Why psychiatrists should stop diagnosing presidential candidates

The New York Times and NPR recently published articles related to the Goldwater Rule. In short, a magazine sent a survey to over 12,000 psychiatrists in the U.S. with the single question of whether they thought presidential nominee Mr. Barry Goldwater was fit to serve as president. Few psychiatrists responded. Of those that did, more than half — still over 1,000 — said that he was not. Mr. Goldwater ended up losing the presidential race, but he sued the magazine over this … and he won. Thus, the American Psychiatric Association has advised that psychiatrists should not diagnose public figures with psychiatric conditions. Some psychiatrists have felt otherwise for the current presidential election.

There is a hypothetical concept in psychiatry called the “identified patient“. It is most often applied in family systems. For example, consider a family that consists of a mother, a father, a son, and a daughter. The parents bring the daughter to a psychiatrist and say that she has worrisome symptoms. Maybe they say that she is always angry, doesn’t get along with anyone in the family, and does everything to stay out of the house. The parents and the son argue that there must be something wrong with her.

As the psychiatrist works with the family, the psychiatrist learns that the parents have the most conflict. The daughter may have developed ways to cope with this stress in ways that the parents don’t like. Because the parents have the most authority in this system and do not recognize how their conflicts are affecting everyone else, they assume that the daughter is the problem. To oversimplify it, the daughter becomes the scapegoat. The daughter is the identified patient.

Presidential nominees don’t become nominees through sheer will. There is a system in place — putting aside for now whether we think the system is effective or useful — where the American public has some influence in who becomes the ultimate nominee. Candidates are eliminated through this process.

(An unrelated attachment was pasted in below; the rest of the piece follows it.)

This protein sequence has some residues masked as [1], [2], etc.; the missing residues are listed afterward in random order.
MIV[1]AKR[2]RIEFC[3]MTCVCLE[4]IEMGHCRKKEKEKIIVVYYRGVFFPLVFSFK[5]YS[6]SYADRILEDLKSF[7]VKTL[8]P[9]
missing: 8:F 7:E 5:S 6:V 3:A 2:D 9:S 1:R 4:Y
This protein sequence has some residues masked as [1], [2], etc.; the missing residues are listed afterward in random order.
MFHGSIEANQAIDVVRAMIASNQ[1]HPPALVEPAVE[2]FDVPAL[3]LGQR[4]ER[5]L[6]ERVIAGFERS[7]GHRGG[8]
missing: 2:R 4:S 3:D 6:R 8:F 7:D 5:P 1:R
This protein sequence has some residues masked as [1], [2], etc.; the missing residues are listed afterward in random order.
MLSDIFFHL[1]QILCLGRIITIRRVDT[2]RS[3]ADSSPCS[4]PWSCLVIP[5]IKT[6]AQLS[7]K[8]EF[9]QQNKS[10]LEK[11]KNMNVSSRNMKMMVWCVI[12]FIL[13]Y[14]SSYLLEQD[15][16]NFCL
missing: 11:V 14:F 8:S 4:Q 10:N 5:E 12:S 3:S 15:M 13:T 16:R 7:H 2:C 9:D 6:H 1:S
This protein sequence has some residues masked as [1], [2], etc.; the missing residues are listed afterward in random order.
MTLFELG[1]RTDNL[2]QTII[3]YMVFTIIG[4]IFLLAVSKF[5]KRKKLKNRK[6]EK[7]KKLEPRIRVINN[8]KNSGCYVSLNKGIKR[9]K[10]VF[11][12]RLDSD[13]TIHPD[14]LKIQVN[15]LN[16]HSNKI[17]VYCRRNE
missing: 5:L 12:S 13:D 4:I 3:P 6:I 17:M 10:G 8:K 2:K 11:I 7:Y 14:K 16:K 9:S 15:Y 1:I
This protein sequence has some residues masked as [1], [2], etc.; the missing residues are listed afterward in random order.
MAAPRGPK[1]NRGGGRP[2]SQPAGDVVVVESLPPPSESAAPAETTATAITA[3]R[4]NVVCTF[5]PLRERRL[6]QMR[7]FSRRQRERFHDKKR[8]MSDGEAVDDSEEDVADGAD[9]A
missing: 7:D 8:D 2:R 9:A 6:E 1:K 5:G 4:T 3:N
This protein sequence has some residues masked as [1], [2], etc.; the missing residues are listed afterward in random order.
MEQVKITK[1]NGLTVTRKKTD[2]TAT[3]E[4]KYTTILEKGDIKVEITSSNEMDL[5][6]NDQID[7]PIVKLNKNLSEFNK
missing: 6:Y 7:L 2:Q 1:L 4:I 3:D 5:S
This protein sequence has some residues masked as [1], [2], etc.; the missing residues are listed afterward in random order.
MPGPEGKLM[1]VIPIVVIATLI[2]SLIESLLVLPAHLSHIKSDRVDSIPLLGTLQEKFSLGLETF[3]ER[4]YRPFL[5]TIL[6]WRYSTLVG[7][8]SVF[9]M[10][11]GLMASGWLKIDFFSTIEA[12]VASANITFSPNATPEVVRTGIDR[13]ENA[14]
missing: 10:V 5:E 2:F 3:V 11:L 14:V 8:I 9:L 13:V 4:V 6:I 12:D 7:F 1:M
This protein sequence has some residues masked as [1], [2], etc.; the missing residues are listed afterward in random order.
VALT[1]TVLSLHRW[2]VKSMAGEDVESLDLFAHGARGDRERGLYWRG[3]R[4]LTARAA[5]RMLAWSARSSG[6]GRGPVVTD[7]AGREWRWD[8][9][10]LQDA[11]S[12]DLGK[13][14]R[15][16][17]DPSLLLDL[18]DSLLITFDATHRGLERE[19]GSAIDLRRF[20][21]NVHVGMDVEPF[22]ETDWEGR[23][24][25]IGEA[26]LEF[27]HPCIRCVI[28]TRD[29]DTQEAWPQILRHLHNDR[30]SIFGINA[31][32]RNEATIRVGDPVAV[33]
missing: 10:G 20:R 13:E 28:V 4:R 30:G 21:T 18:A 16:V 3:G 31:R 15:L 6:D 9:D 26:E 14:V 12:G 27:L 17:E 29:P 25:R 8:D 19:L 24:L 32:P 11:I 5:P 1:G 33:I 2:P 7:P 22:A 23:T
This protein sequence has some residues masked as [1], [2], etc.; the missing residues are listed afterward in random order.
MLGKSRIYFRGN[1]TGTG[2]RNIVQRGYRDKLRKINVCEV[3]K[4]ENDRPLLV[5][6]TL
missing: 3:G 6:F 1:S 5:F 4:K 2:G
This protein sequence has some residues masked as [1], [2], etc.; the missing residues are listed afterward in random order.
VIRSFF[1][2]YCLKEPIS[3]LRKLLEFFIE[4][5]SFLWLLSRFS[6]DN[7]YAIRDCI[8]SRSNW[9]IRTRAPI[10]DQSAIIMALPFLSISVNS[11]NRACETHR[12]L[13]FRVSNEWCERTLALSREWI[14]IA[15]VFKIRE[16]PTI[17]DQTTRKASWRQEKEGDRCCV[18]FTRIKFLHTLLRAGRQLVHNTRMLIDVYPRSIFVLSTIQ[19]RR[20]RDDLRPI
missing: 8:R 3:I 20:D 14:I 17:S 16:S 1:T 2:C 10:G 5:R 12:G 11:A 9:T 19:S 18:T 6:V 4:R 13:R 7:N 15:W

Does the presidential nominee actually have psychopathology? Could a nominee rather reflect the public that supports him or her? Could it be more accurate to describe the nominee for a specific party as the “identified patient”?

Erving Goffman presents an argument in his book The Presentation of Self in Everyday Life that has similarities with the monologue in Shakespeare’s As You Like It:

All the world’s a stage,
And all the men and women merely players;
They have their exits and their entrances,
And one man in his time plays many parts

Goffman and Shakespeare are both commenting on the presence and importance of performance in our daily lives. Goffman argues in his text that context matters. (Which I agree with.) We all do things within our power to alter ourselves and the contexts to present ourselves in certain ways.

Some mental health professionals have argued that we can diagnose public figures with psychiatric conditions because of “unfiltered” sources like social media. While it may be true that some people are more “real” (or perhaps just more “disinhibited”) on social media than others, that does not mean that people are revealing their “true selves.” Do you think that people are always eating colorful vegetables in pleasing arrangements? Or that people are always saying hateful things, even while waiting to buy groceries, attending a church service, or folding laundry? Or that their cats are always cute and adorable, that hairballs and rank breath have never exited their mouths?

Lastly, the primary purpose of diagnosis is to guide treatment. There is no point in considering diagnoses for someone if you’re not going to do anything to help that person.

People have commented that psychiatric diagnoses often become perjorative labels. Unfortunately, there are those who work in psychiatry who will use psychiatric diagnoses as shorthand to describe behavior they don’t like. Instead of saying, “I feel angry when I see her; I don’t like her,” they will instead say, “She’s such a borderline.” That’s unfair and often cruel. If you’re not going to do anything to help improve her symptoms of borderline personality disorder, then why describe her that way? (We’ll also put aside that such a sentence construction reduces her to a diagnosis, rather than giving her the dignity of being a person.) If we are serious about addressing stigma or sanism, then we should only use diagnosis when we intend to help someone with that diagnosis.

I agree with the Goldwater Rule, though not because of the exhortations of the American Psychiatric Association. Diagnosis should have a specific purpose. We often do not have enough information about public figures across different contexts to give confident diagnoses. Presidential nominees are often appealing to various audiences, which can both affect and shape their behaviors. Most importantly, giving a diagnosis to a public figure without any intention of helping that person doesn’t help anyone, especially those who would ultimately benefit from psychiatric services.

Maria Yang is a psychiatrist who blogs at her self-titled site, Maria Yang, MD.

Image credit: Shutterstock.com

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